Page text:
Chester Bennington has died at the age of 41. The cause of death is currently being reported as a suicide. This news comes just over two months after news broke that Soundgarden frontman Chris Cornell had committed suicide.
Chester was the lead singer of Linkin Park and Dead by Sunrise (and released an EP with Stone Temple Pilots).
I’ve been a Linkin Park fan for a decade. I, like many people my age, started listening to them in middle and high school. By the time I was a freshman in high school my three favorite albums by Linkin Park had already been released. The summer after my sophomore year of high school I listened to “We Made It” incessantly.
Unlike with some other bands and musicians I like and listen to, I don’t know anything about the personal life of Chester or any of the members of Linkin Park, save for what I’ve learned listening to their music. What I do know is that despite the people who mocked me for liking Linkin Park’s music, it helped me at some of the toughest and angstiest moments of my life. First introduced to the band via a mix CD my cousin had, I eventually went out and bought Meteora, Hybrid Theory and Minutes to Midnight.
When I was 14, 15, 16 years old and the world felt like shit, and my life felt like shit, and I lived in the middle of nowhere and it didn’t often feel like I had much more than the hand-me-down 5-CD changer on my dresser, I could put on an album like Hybrid Theory and either turn it up to speaker-busting volumes and just thrash as hard as I could, or turn it down and lay in bed and let Chester’s voice wash over me.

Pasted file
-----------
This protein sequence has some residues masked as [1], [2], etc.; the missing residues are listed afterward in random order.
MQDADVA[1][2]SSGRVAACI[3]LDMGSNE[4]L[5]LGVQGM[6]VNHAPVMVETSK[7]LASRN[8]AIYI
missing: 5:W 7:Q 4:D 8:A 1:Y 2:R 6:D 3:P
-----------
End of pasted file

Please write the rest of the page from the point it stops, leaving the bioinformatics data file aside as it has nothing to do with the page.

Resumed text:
The music that Chester made with Linkin Park was music that made a difference for my mental health. That still does make a difference for my mental health. Listening to songs like “One Step Closer,” “Crawling,” and “A Place For My Head” showed me that it’s okay to struggle, that it’s okay to be frustrated, it’s okay to be unsure of yourself, it’s okay to stumble. I would listen to “A Place For My Head” and wait for Chester to start, real low and quiet, to sing, “You try to take the best of me // Go away” and I would think about the people who had outed me in middle school, I thought about the people who called me a faggot, I thought about the kids who would ask me on the bus if I was a boy or a girl, and through Chester, I would yell at them to go away, without ever opening my mouth.
There’s always been a lot of fun to be had at the expense of Linkin Park fans, as if the band appealed to some kind of lowest common denominator. The truth is that there is an ignorance around mental health. There is an ignorance around the depression and anxiety that Linkin Park fans attempted to treat with their copies of their favorite Linkin Park albums. There is an ignorance of the depression that Chester tried to treat with every word he sang or screamed.
Hybrid Theory sold 30 million copies. 30 million people related to the struggles that Chester and co. were expressing on that album and in 17 years our conversations about mental health have been regrettably sparse. Unless someone kills themselves or someone else, we seem content to not talk about mental health. As long as the people around us seem fine when they’re around us, we seem content to not talk about mental health. As long as it doesn’t affect us, we seem content to not not talk about mental health.
As someone who has lived with a diagnosis of depression for ten years and who also has anxiety and gender dysphoria, I have always tried to speak openly and honestly about my mental health, and I’ve always waited for the communities around me to talk about it.
For us here at Metal Riot, our thoughts are with Chester’s family and friends today. Chester’s impact will not be forgotten, and hopefully we can honor his memory by striving to always be as open and candid as he was in his music.Add Linkin Park to My Radar